by Mark Sisson Mark's Daily Apple
Recently by Mark Sisson: I Will Never Go Back to the Broken Conventional Wisdom of MyPast
Today’s edition of “Dear Mark” runs the gamut. The topics will be somewhat familiar, since I tackle wheat, minimalist shoes, high-fat diets in the news, and vitamin D, but with interesting spins on each. First, I discuss the link between wheat and asthma. Next, I do a somewhat exhaustive search of the available winter minimalist shoe options, a topic that I’ve never had cause to explore for myself. Since I do this for you guys, though, I tried to help out. After that, it’s my quick but (in my mind) pretty conclusive take on the latest article to pin cognitive decline on a high-fat diet for a reader who’s dealing with a similar condition herself (or himself; the gender of the name “Jo” is somewhat ambiguous). And finally, I discuss whether or not there’s a best time of day to obtain vitamin D from the sun.
Let’s get going:
I love the website and your books. I have been eating paleo for the past 4 months and notice a huge difference in my athletic performance and general out look on life. I have suffered from asthma my entire life. After eating a sandwich made with french bread (refined wheat) or a plate of pasta (which is rarely now), I find my breathing slightly labored even while sitting. Is there any research supporting the removal of gluten and wheat help asthmatics?
I would love to know you thoughts…
I think so, yes. Something called baker’s asthma, which has been identified since at least the 1700s and is exactly as it sounds, is linked to the ingestion (this time via the clouds of airborne flour to which bakers are constantly exposed) of gliadins, the protein subfractions that make up gluten.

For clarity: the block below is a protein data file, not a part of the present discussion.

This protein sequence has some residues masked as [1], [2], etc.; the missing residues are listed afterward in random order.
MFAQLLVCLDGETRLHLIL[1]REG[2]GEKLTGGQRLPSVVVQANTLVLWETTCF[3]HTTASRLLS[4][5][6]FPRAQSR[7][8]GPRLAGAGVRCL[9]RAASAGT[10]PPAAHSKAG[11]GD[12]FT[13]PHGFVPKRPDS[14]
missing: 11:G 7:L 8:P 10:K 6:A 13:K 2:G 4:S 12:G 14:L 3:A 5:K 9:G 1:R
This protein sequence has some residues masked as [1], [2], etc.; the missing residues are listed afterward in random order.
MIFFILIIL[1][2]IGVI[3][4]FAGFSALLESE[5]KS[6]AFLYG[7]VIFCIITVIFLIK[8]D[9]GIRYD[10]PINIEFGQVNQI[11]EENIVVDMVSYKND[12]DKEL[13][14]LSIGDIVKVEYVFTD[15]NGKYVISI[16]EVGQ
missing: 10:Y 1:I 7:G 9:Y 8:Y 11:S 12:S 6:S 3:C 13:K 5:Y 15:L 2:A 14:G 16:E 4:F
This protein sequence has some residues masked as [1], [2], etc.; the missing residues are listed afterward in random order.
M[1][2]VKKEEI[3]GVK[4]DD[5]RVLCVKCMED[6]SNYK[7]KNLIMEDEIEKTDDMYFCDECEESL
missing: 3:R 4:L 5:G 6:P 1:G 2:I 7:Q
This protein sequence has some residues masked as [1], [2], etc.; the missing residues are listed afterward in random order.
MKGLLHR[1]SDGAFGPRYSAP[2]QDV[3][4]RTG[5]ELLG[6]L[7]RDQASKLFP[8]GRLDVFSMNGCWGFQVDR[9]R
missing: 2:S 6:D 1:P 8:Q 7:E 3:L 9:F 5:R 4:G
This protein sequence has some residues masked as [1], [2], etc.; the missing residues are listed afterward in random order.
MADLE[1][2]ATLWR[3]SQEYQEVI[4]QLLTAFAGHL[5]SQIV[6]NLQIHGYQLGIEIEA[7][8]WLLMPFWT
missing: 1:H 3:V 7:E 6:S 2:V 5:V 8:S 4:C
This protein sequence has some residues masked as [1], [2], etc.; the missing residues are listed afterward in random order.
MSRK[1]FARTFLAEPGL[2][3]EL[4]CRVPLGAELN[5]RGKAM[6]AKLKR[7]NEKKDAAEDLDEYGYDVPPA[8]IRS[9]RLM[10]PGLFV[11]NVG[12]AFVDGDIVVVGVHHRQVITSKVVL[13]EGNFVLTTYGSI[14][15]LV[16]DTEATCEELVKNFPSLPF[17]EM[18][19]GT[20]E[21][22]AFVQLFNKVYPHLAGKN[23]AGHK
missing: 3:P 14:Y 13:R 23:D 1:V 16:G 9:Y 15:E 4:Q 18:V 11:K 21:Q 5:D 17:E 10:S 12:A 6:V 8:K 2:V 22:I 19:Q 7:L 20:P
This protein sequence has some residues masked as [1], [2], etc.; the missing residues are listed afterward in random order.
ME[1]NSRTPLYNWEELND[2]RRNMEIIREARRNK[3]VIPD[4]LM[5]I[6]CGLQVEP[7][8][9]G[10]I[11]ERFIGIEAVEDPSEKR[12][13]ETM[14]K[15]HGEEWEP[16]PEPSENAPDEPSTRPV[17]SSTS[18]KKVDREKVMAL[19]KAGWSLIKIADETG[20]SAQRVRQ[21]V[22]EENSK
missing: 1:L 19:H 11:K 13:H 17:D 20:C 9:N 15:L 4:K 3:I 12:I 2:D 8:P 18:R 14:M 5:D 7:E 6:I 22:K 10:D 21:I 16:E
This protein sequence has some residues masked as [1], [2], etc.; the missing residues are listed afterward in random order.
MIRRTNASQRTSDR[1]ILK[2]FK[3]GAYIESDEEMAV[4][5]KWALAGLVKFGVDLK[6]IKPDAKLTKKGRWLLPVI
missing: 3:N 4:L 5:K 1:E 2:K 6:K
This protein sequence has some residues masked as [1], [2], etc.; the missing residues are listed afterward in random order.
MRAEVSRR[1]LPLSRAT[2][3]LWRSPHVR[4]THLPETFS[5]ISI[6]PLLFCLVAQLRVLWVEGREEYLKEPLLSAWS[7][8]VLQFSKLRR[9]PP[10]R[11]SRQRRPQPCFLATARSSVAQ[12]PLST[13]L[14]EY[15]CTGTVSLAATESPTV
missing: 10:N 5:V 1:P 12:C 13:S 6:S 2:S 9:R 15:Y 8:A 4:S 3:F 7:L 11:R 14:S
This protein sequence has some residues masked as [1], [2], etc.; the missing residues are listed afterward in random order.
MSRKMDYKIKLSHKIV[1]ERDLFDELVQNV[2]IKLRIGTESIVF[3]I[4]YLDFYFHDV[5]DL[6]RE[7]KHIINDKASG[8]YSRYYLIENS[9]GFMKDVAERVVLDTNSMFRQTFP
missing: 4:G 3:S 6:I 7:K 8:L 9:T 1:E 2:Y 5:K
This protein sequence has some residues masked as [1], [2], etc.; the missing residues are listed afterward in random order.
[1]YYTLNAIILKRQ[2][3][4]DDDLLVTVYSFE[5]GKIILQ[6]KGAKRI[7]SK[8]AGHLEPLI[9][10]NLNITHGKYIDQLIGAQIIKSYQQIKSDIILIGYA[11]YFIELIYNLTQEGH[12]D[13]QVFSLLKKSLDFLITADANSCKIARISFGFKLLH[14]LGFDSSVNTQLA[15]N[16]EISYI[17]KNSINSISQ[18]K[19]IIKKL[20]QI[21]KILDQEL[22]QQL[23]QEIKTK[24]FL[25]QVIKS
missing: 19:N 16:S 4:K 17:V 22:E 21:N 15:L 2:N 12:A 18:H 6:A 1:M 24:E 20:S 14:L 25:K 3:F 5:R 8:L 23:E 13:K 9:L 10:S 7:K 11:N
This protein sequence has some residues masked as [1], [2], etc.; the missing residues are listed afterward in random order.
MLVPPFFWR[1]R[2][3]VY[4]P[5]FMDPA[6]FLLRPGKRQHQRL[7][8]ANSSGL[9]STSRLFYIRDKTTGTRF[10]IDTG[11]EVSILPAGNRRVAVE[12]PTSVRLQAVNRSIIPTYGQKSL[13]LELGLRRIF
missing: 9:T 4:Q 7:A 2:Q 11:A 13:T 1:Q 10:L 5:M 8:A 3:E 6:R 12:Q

There’s also a related condition called wheat-dependent exercise-induced anaphylaxis where wheat-related proteins make it through the intestinal wall into the blood and cause an immune response that manifests as an asthma attack. It’s “exercise-induced” because exercise seems to speed up the rate at which the wheat gliadins make it into the blood, but even those at rest had evidence of an immune response to the gliadins.
There’s also evidence of plain-old wheat-induced asthma — no exercise necessary.
I’d say you’re on to something, Drew. You can keep experimenting if you like, but I’d suggest just staying away from the stuff myself! Good luck!
Hey Mark. I’m very addicted to my Vibrams, and with this nor’easter coming through I had to go back to my winter boots, and while they do keep me dry and warm, I’m hating it!
Tried looking through the site but didn’t find anything as far as some type of minimalist shoe for winter? Any recommendations?
Wish Vibrams made a winter type shoe. I see they used to make one that kind of looks like it would be helpful, but they don’t sell it anymore.
I share your addiction. For folks who actually have real seasons with a real winter, the minimalist winter shoe is something of a white whale — an enigma hovering just out of reach, a product that you know should exist but that you can never actually pin down. I’ve never really looked into it for my own feet, since they rarely see cold weather, but let’s see what’s out there, yeah?
First, a quick glance at the minimalist wintery offerings from the well-known companies out there:
Men — Nothing meant for winter that I could see.
Women — Barefoot Life Frost Glove: waterproof, insulated, Vibram sole.
Women — They’ve got an entire winter boot collection for women, albeit a fairly small one.
Unisex — Adult Phoenix Boot: sheepskin lining, 5 mm Vibram sole, lighter and more flexible sole as of 2012, roomy toebox (very important, in my experience, for true barefoot feel), naturally water-resistant.
Now, how about the shoe options that might not be officially minimalist but are close enough?
Russel Moccasin now makes a full lineup of minimalist moccasins, some of which are winter proof. They’ve been around for decades, so they should be pretty high quality.
Otz Shoes has a Troop Boot. It’s not billed or promoted as minimalist, but as this review from Birthday Shoes suggests, it can certainly be modified to become an effective, minimalist winter boot. They’ve got ‘em in women’s, too.